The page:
I’ve come a long way since my first idle / drunken bet in a Russian restaurant back just after Christmas in 2008. So what have I learnt over the course of the year? The biggest was probably that I can drink lager, which I had always tended to avoid previously. The strangest countries brew beer. Thumbs up to Indonesia and Ethiopia; thumbs down to Korea. In terms of beverages I would also like to recommend the meaty red wines from Argentina and Chile and the lethal zombie cocktails over at Keko Moku. The jury is possibly still out on Ukrainian kvass!
Food-wise the most unpleasant thing I’ve tasted all year would be Ghanaian kenkey – if a foodstuff is described as ‘partially fermented’ it is now well and truly off the radar for me! In general I found the sub-Saharan African meals were generally an uninspiring starch + protein + sauce combination. In contrast, there is a wide range of Middle Eastern places, most of whom do really good food. Though having said that, the only meal that I think made me feel ill would have been the Iraqi buffet early on, and that was more to do with reheated food than the ingredients I think. The most unusual thing I ate though would probably have to be crocodile soup out at Ellesmere Port’s South African restaurant. In general throughout the entire year I was not let down by a single soup. Soups really summed up the vast variety of national cuisines tried, and were always a great choice.
So what would be my overall recommendations? In the city centre I think the Portuguese Lusob just pips the Japanese New Samsi, with honourable mentions for Argentina’s Gaucho Grill, Malaysia’s Ning and Spain’s El Rincon de Rafa. In south Manchester, the Loch Fyne fish restaurant would have to take the crown, though I am very keen on Croma’s inventive take on pizzas. A playfully inventive menu also gives newly-opened Puddleduk the prize for north Manchester dining over its closest competitor, Prestwich’s Le Tagine. Best overall atmosphere would probably have to be the German Christmas markets; most unusual the Ethiopian Habesha, best USP the pour-your-own beer at Belgian Tapsand best all-you-can-eat blow-out may well be a toss-up between Genghis Khans and Tropeiro.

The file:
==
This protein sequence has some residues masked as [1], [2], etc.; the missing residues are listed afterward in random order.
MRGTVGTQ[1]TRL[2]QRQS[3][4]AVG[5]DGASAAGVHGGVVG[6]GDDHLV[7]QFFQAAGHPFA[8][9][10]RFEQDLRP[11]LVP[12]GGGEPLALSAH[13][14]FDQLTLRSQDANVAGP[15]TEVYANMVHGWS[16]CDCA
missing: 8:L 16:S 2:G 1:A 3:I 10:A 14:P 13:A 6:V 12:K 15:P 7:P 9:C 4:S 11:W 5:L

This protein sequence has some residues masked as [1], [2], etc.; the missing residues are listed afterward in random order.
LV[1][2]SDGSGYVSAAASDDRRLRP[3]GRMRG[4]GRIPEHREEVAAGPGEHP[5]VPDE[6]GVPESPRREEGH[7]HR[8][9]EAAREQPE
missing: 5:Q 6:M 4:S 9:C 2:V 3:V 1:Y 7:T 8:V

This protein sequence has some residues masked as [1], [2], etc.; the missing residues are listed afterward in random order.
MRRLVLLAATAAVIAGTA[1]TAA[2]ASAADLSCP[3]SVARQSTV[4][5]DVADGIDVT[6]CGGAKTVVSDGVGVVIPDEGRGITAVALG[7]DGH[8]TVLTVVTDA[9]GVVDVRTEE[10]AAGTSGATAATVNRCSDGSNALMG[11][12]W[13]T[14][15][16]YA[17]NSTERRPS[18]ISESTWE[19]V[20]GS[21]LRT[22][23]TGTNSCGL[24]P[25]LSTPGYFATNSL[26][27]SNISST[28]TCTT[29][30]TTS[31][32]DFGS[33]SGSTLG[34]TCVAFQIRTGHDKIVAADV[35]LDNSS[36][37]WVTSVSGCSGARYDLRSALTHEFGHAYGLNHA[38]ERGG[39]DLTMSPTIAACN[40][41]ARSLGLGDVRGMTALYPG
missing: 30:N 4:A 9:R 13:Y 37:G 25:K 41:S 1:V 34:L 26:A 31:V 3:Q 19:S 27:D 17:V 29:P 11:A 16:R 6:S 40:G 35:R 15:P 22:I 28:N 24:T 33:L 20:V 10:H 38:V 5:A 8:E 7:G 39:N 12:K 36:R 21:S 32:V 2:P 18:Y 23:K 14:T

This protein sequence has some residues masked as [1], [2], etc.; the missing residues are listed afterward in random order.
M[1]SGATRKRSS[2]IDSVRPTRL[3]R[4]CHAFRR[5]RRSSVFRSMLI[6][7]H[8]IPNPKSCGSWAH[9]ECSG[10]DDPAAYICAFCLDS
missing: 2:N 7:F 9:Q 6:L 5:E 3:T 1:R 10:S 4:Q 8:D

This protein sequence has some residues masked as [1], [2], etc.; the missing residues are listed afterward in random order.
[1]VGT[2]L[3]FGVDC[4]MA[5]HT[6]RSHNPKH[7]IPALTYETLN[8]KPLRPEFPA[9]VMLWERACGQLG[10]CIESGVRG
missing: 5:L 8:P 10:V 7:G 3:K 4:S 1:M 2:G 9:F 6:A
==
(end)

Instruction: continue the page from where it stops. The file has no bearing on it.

Eating Around the World in 80 Meals has been a hard journey. This is partially due to other time commitments Paul and I both had, but largely due to the volatility of the dining scene in manchester during the depths of a global recession. There were a number of places we attempted to find, only to discover they had shut down – King Cobra (Sri Lanka), Che (Cuban), Luna’s (Trinidadian), West Bank (Palestinian), Inkaa (Peruvian), Kurdland Grill (Kurdish). And a number of those places reviewed here have also ceased trading by the time of writing – Marmara (Iraqi), Horus (Egyptian), African Emporium (Ivorian), Le Tagine (Moroccan), Uluru (Australian), Dubai (UAE) and Shimla Pinks (Indian).
What surprised me about the countries sampled? I was expecting more from the Caribbean; all Caribbean restaurants seem to be owned and run by Jamaicans. Where are all the Antiguans / Trinidadians / Barbadians? I suppose I was also expecting to find influence from Sudan, Algeria and Senegal. And considering that the newspapers are full of scare stories about East European immigration following EU enlargement I would have hoped to have seen more of those nations represented than just Poland, Lithuania and the Czech Republic (and the latter bar pre-dated Czech accession to the EU by a number of years!). Unexpected surprises would be the refugee communities from the horn of Africa, the thriving Jewish neighbourhoods of north Manchester, and the fact that there is such an extensive choice of Nepalese restaurants in south Manchester.
In general I found this quest threw up many surprises, and lead me to areas that I had never before visited. I now feel that I know a lot more not only about the varied cuisines of the world but also about my own home town. In the course of 15 months I have explored more of Manchester than in the previous 15 years, and considerably cultivated my palate en route.
Here’s to the next quest!